Bridge Project Manager Pleads Guilty in North Carolina: Michael E. Hillyer of Mt. Pleasant, S.C., project manager for Balfour Beatty Construction Inc., a subsidiary of the United Kingdom-based Balfour Beatty, PLC, pleaded guilty on Oct. 5 in U.S. District Court for the Eastern District of North Carolina in Raleigh, N.C., to conspiring to violate the Rivers and Harbors Act (RHA) and the Clean Water Act, and to a substantive violation of the RHA. As project manager for Balfour Beatty, Hillyer oversaw the dredging of a portion of the Croatan Sound and supervised the discharge of the dredged spoil into the sound in October 2002. The company did not have a permit from the Army Corps of Engineers to do this work. The violations occurred when the company's employees removed a temporary load-out trestle that had been constructed in shallow water near Manns Harbor as part of the Virginia Dare Memorial Bridge construction project. The five-mile bridge spans the Sound from Manns Harbor to Manteo. In order to get a crane to the trestle site, Balfour Beatty employees used backwash from a tugboat propeller to cut a channel next to the trestle. As a result, 5,500 cubic yards of dredged spoil was expelled from the channel and deposited on approximately 8.2 acres of habitat on the sound bottom. Croatan Sound has been designated as high quality waters, and covering habitat can injure fish and wildlife. When sentenced, Hillyer faces a maximum penalty of up to four years in prison and/or a maximum fine of up to $500,000. BBC and two other BBC employees have already pleaded guilty in this case. The case was investigated by the Charlotte Office of EPA's Criminal Investigation Division, the U.S. Army Corps of Engineers and the North Carolina Bureau of Investigation. It is being prosecuted by the U.S. Attorney's Office for the Eastern District of North Carolina.
Wyoming man convicted of clean water violations affecting Indian lands: John Hubenka, of Riverton, Wyo., was found guilty by a jury on Sept. 28 in U.S. District Court for the District of Wyoming on charges that he built unpermitted dikes in the Wind River in violation of the Clean Water Act. The dikes altered the course of the river and this resulted in 300 acres of tribal lands being cut off from the Wind River Reservation. Between March 1999 and November 1999, Hubenka conducted and managed dredging and construction activities in various locations as part of building three earthen dikes. The defendant used earth moving equipment to discharge rock, sand and other dredge and fill material into the river. Unpermitted discharge of dredge and fill material into rivers can harm fish and wildlife and separating tribal lands from an Indian reservation can create an economic burden on Indians who wish to use the lands for agricultural or other economic purposes. The case was investigated by the Denver Office of EPA's Criminal Investigation Division with legal support from EPA Region 8 in Denver. The case is being prosecuted by the U.S. Attorney's Office in Cheyenne.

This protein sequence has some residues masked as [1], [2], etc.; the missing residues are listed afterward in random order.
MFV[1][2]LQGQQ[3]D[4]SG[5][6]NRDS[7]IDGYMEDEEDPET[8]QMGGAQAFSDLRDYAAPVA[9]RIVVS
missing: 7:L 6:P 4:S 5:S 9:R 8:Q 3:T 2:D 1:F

Minnesota warehouse firm charged with illegal hazardous waste storage, disposal: Roof Depot, which owned a store in Minneapolis, Minn., was charged on Sept. 27 in U.S. District Court for the District of Minnesota in Minneapolis with allegedly violating the Resource Conservation and Recovery Act. In September 1998, the company allegedly brought several pallet-loads of hazardous waste roofing cement, strippers and solvents to its facility on 28th Street in Minneapolis and stored them behind some buildings under a tarp. In March 1999, a former operations manager for Roof Depot allegedly ordered employees to bury these hazardous wastes in an unloading dock area that the company was filling and grading. The case was investigated by the Minneapolis Office of EPA's Criminal Investigation Division with the assistance of Hennepin County Environmental Services. It is being prosecuted by the U.S. Attorney's Office in Minneapolis.
EPA awards Environmental Information Exchange Network grants
WASHINGTON, DC, Oct. 13, 2004 -- EPA announced the award today of 67 grants totaling more than $20 million to states, territories, and tribes for continued work on the nationwide Environmental Information Exchange Network. Thirty-two states, three U.S. territories, and 18 Native American tribes received grants under fiscal year 2004 funding. Electronic data exchange provides federal and state governments with more timely access to environmental data from diverse sources, leading to better informed environmental decisions.
When complete, the Exchange Network will transform the way states, tribes and other partners provide information to EPA. In the past, states and other partners had to resolve hardware or data incompatibility problems in order to transfer data. Now no data transfer will be necessary -- they will establish nodes, special computers that store their environmental data, and EPA will collect the data using a universal format software language, XML. Thirty-five states are expected to have operational nodes by the end of 2004.